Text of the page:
Tag Archives: Gulf of Mexico

Geopolitics Revisited

by Caitlin Douglas

April 20th marked the one year anniversary of the largest accidental oil spill into an ocean that released 4.9 million barrels of oil into the Gulf of Mexico. Not long after the accident, I wrote a post on this website about the geopolitics of oil supply referencing Michael Bradshaw’s article on the Geopolitics of Global Energy Security. The stats Bradshaw provides on both the major suppliers of oil, and the countries with the largest reserves, still intrigues me.

The Society of Biology, on the one year anniversary, released a briefing on the spill which provided numerous links to news articles and official sites. The environmental impacts remain uncertain, with some people saying that the impact is less than anticipated, while others say that the full impacts will only be felt in the long-term.

The answer to my question of last year– will this disaster lead to a push for renewable energies, or lead to the exploration and exploitation of oil in more remote areas of the globe- remains largely unanswered.

Bradshaw, M. 2009. Geopolitics of Global Energy Security.  Geography Compass,  3(5): 1920-1937.

Society of Biology, 2011. Deepwater Horizon: what does 4.9m barrels of oil mean one year on?

An insight into the consequences of climate change?

Arctic sea iceMethane is a potent greenhouse gas. Human activities, e.g. farming, have resulted in the release of large amounts of methane into the atmosphere. However, in locations across the world, large amounts of methane and carbon are stored in soil or the sea bed. These are released gradually as a natural process.

In a Geography Compass paper, William Bowden raises concerns over this process as Arctic ice and permafrost (frozen ground) begin to thaw in response to climate change. Bowden suggests that stored methane and carbon may be released into the atmosphere, further contributing to the volume of greenhouse gases.

Switching our attention to the Gulf of Mexico, last April’s Deepwater Horizon oil leak also caused the release of a large quantity of methane. Research discovered that methane-absorbing bacteria multiplied rapidly in response. As a result, much of the additional methane was not released into the atmosphere.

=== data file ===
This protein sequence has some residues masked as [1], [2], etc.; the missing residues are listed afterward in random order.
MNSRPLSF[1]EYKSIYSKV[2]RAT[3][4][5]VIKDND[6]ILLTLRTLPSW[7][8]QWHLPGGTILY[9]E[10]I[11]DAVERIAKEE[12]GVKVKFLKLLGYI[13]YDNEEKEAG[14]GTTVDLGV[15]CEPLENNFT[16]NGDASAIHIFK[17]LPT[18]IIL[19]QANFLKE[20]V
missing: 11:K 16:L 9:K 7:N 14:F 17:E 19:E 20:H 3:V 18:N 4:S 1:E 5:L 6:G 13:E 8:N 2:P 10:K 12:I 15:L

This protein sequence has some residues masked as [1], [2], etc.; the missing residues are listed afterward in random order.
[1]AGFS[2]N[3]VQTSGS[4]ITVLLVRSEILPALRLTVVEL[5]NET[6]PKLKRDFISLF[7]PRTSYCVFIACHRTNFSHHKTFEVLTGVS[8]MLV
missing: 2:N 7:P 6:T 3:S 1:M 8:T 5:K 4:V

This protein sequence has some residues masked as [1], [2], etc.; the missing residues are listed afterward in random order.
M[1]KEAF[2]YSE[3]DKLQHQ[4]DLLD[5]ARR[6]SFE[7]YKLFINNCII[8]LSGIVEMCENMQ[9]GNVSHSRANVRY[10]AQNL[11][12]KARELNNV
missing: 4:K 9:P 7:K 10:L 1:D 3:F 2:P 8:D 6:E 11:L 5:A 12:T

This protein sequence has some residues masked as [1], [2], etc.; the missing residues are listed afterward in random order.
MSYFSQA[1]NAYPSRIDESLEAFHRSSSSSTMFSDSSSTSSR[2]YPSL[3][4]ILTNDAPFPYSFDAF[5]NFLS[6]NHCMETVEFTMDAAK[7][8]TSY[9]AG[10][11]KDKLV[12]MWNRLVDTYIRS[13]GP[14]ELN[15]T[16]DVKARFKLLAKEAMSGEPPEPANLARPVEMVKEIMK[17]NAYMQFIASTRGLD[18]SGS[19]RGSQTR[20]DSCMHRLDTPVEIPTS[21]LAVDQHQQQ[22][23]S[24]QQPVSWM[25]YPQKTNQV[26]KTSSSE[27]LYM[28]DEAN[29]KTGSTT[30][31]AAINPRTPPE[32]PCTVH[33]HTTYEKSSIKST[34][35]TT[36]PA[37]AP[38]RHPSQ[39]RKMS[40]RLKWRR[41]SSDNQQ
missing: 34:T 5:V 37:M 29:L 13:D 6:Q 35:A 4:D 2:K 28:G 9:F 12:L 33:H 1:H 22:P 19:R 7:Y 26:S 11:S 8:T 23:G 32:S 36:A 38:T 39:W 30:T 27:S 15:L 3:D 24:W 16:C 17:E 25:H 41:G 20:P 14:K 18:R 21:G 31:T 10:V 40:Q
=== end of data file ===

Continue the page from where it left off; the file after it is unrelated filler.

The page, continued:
The Arctic and Gulf of Mexico may behave very differently from each other. However, research into the Deepwater Horizon oil leak offers an insight into the potential consequences of much greater environmental change.

BBC News (6th January 2011) ‘Gulf of Mexico oil leak may give Arctic climate clues’.

Bowden, William B. (2010) ‘Climate Change in the Arctic – Permafrost, Thermokarst, and Why They Matter to the Non-Arctic World’. Geography Compass 3 (10): 1553-1566

Energy security

I-Hsien Porter

Our dependence on energy is increasingly fragile. In the US, oil companies are drilling deeper and taking more risks in response to the demand for cheap oil. In April, a Transocean/BP oil rig in the Gulf of Mexico exploded and sank, resulting in a massive oil spill. Regardless of how the situation has been managed, it was the demand for oil that meant that the oil rig, with all its associated risks, was there in the first place. Energy supplied by fossil fuel is becoming more risky to obtain.

Meanwhile, on the Isle of Eigg, off the west coast of Scotland, residents have been urged to use household appliances less as a lack of rain has reduced the amount of electricity generated through hydro-power schemes. Energy supplies are becoming more difficult to sustain.

In Belarus recently, piped gas supplies from Russia were reduced in response to a disagreement over payment for gas and the use of transit pipelines. Energy security is therefore not just a case of the geographical distribution of supply and demand, but is also dependant on complex social processes and international relations.

Michael Bradshaw deals with these themes in an article in Geography Compass, published in 2009. Bradshaw illustrates the multidimensional nature of energy security. For example, climate change policy is driving a reduction in reliance on carbon-based fossil fuels. At the same time, China and India’s rapidly developing economies are increasing their demand for energy, reshaping the challenges of energy security as they add their voices to the debate.

Geographers are well placed to understand the interface of the physical and political drivers of changing energy supply and demand. A key challenge remains in translating this into an understanding of energy security and the policies needed to sustain affordable and sufficient energy supplies.

Bradshaw, M. J. (2009) “The Geopolitics of Global Energy Security.” Geography Compass 3 (5): 1920-1937

US Oil Spill coverage (BBC News, 30th June)

No rain puts Eigg on toast watch (BBC News, 29th June)